There’s good news… and bad mews: Bat breaks record by flying 1,200 miles from London to Russia - only to end up being eaten by a cat

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A bat broke British records by flying more than 1,200 miles from London to Russia – then met a tragic end after being eaten by a cat.

The Nathusius’ pipistrelle, which made the 1,254-mile journey from London to west Russia, weighed a third of an ounce (8g) and was the size of a human thumb when she set off.

The bat, which was discovered in the small Russian village of Molgino, had been initially given a unique identifying ring back in 2016 at the Bedfont Lakes Country Park near Heathrow.

The bat had been found by a Russian animal rescue group on July 30 after she had been injured by a cat

Her trip marks one of the longest ever recorded migrations made from the UK and is likely to be one of the longest bat migrations ever undertaken globally.

The bat had been found by a Russian animal rescue group on July 30 after she had been injured by a cat. 

She died shortly afterwards. The group discovered her record-breaking journey only after finding a ring with ‘London Zoo’ written on it.

Lisa Worledge, head of conservation services at the Bat Conservation Trust, said: ‘This is a remarkable journey and the longest one we know of any bat from Britain across Europe. Projects pioneered by citizen scientists have helped to shed light on the migration pattern of these winged wonders.’

She added: ‘Thanks to the hard work of dedicated volunteers and researchers, we are beginning to understand the needs of this species and how to conserve them.’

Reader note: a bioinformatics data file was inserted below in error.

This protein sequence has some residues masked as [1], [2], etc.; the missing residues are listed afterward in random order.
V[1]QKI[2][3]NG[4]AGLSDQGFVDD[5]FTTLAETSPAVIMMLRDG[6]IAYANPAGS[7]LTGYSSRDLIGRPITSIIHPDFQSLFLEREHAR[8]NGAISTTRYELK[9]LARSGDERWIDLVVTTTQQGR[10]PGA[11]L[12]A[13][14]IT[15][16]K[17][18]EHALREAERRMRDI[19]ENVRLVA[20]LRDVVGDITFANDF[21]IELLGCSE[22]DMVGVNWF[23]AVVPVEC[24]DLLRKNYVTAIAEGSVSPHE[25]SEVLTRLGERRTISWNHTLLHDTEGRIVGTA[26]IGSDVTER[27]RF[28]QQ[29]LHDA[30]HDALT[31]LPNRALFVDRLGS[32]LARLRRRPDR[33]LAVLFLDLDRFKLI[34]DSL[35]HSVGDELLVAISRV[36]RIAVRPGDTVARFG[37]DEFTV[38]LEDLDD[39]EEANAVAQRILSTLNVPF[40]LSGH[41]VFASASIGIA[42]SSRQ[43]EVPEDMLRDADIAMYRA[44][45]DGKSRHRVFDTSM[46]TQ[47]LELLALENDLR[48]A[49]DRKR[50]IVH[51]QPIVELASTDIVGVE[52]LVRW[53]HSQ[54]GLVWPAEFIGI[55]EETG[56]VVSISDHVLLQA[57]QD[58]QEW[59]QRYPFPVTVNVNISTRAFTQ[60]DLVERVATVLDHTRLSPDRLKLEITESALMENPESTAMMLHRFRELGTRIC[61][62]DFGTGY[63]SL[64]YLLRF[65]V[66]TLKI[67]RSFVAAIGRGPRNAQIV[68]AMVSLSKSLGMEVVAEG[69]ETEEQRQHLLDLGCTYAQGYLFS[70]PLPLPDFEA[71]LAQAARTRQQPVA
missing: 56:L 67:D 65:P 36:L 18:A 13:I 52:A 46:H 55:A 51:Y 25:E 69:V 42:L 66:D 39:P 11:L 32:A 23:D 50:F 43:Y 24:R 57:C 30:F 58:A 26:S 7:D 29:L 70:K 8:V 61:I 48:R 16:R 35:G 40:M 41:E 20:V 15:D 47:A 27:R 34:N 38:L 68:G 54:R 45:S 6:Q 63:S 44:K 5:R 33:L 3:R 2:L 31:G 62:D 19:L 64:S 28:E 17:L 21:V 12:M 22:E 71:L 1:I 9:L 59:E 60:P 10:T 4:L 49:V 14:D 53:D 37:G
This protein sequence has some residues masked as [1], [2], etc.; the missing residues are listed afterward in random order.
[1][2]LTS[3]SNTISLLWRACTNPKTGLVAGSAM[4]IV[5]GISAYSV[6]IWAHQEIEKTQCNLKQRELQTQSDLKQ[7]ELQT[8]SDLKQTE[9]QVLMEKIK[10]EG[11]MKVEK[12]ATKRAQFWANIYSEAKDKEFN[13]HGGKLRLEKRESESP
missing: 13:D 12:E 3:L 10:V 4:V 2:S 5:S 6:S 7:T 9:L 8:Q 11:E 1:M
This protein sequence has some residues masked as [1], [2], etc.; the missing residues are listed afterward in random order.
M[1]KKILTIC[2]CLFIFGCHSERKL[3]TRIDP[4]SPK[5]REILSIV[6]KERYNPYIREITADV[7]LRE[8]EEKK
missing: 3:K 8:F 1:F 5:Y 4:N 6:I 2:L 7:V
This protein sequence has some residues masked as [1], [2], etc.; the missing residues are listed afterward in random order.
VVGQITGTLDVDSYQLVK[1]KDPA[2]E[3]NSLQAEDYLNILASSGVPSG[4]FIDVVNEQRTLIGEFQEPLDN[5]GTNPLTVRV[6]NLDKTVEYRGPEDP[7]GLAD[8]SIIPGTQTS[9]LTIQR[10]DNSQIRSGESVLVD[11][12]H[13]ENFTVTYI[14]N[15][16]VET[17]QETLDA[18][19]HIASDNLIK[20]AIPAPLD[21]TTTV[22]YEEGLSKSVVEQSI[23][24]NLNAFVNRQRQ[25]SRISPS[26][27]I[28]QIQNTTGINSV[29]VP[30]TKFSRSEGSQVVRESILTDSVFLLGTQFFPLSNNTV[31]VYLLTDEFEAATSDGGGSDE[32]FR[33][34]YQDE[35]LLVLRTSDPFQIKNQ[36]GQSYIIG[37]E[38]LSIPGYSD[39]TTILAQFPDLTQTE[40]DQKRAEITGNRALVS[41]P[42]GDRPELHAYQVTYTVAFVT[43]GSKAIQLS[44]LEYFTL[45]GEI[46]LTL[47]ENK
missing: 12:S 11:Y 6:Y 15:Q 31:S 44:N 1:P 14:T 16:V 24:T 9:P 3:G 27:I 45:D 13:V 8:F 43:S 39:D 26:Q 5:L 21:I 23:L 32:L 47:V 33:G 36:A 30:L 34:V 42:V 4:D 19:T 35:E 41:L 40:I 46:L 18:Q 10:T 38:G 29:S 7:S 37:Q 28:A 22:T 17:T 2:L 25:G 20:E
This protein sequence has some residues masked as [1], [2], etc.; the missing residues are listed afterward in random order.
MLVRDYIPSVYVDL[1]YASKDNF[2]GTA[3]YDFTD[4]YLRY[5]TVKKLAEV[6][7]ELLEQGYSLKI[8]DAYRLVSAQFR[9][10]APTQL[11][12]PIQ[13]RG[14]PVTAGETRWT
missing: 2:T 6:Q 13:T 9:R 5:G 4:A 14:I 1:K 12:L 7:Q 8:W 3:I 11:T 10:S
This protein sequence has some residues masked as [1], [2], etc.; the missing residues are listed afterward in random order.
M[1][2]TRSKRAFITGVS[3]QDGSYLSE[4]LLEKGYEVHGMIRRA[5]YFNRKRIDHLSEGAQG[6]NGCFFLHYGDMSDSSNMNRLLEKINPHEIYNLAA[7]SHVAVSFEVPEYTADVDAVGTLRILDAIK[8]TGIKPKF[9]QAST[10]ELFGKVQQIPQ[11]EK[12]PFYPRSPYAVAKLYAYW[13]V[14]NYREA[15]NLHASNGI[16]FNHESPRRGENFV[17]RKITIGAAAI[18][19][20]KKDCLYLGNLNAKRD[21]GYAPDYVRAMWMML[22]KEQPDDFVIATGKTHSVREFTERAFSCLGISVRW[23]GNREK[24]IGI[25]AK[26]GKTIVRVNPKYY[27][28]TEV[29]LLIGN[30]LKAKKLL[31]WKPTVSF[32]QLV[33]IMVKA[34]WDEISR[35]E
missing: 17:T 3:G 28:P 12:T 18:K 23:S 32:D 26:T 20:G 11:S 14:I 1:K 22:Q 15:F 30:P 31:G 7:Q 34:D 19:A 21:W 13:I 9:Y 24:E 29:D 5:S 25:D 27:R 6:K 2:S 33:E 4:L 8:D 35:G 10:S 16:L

Little is known about the migration patterns of Nathusius’ pipistrelle bats. Some are believed to migrate to Britain from eastern or western Europe for winter.


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This bat’s record is topped only by one other in Europe – a Nathusius’ pipistrelle that migrated all the way from Latvia to Spain in 2017 – a record-setting 1,382 miles.

The British bat was initially tagged in 2016 by bat recorder Brian Briggs.

He said: ‘This is very exciting. It’s great to be able to contribute to the international conservation work to protect these extraordinary animals and learn more about their fascinating lives.’

Experts in Russia and the UK are working together to understand more about this remarkably long voyage.

The Nathusius’ pipistrelle made the 1,254-mile journey from London to west Russia

The range expansion of Nathusius’ pipistrelle is linked to climate change with future temperature changes predicted to further affect the species. More data is essential to fully understand what the effects on these animals will be.

There have been more than 2,600 Nathusius’ pipistrelles recorded in the UK since a national project launched in 2014. It aims to shed light on their breeding, distribution and migration behaviours.

Colonies of the species of bat are known in Kent, Northumberland, Surrey and Greater London.

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